11/11/2008

Peoria Cathedral, three other Quincy churches stay s put.


In the Diocese of Quincy some things are going on as usual. According to the Quad-City Times, "It now appears that four churches, including St. Paul’s Episcopal Cathedral in Peoria, Ill., the largest in the diocese, will continue to align with the Episcopal Church." (photo of interior of Cathedral to right.)

Episcopal Cafe reports that " According to Episcopal Church

It would appear that the seemingly overwhelming vote to leave and join the Province of the Southern Cone is somewhat exaggerated. In a diocese this small any split will make continuation of the remainder in a viable diocese problematic without considerable help in the recovery process.

The Diocese of Quincy has a unique and interesting history and we ought to pray that the witness of this Episcopal Church community continues and remains vital.
statistics Diocese of Quincy membership in 2007 was about 1850." St. Paul's Cathedral in 2007 was about 400 with 200 ASA. The total ASA for the Diocese is about 1000, meaning that one in five Episcopalians in the Diocese of Quincy attended the Cathedral. The Diocese web pages list 24 parishes, meaning that 1 in 6 parishes have elected to date to stay. We await news as to the other parishes that are staying.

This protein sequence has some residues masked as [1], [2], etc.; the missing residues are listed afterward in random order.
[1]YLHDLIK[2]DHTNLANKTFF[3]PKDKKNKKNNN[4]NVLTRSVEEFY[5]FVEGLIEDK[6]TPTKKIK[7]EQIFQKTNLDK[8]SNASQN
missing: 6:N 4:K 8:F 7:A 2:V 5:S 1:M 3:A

3 comments:

  1. I'm pleasantly surprised and relieved. I attended St. Paul's Cathedral for two years in the early nineties and fell in live with the community there.

    ReplyDelete
  2. When we were in convention, I said aloud what a number of us were thinking. We were formally voting for a bishop of Chicago, but it is likely we elected a bishop of Illinois.

    Quincy with the membership Bp. Akerman did not drive away was marginally viable. What will be left after some wander off in disgust and some discover their Southern Cone roots is likely to be too small to keep the lights on.

    Given the tradition of hostility between 'downstate' and Chicago, the best approach would probably be a missionary bishop operating with support from both St. Louis and Chicago. That may require a lot more creative thinking than either diocese's staffs and conventions are used to supplying. But, if the Episcopal Church is to function in that part of Illinois, creative thinking will be needed.

    FWIW
    jimB

    ReplyDelete

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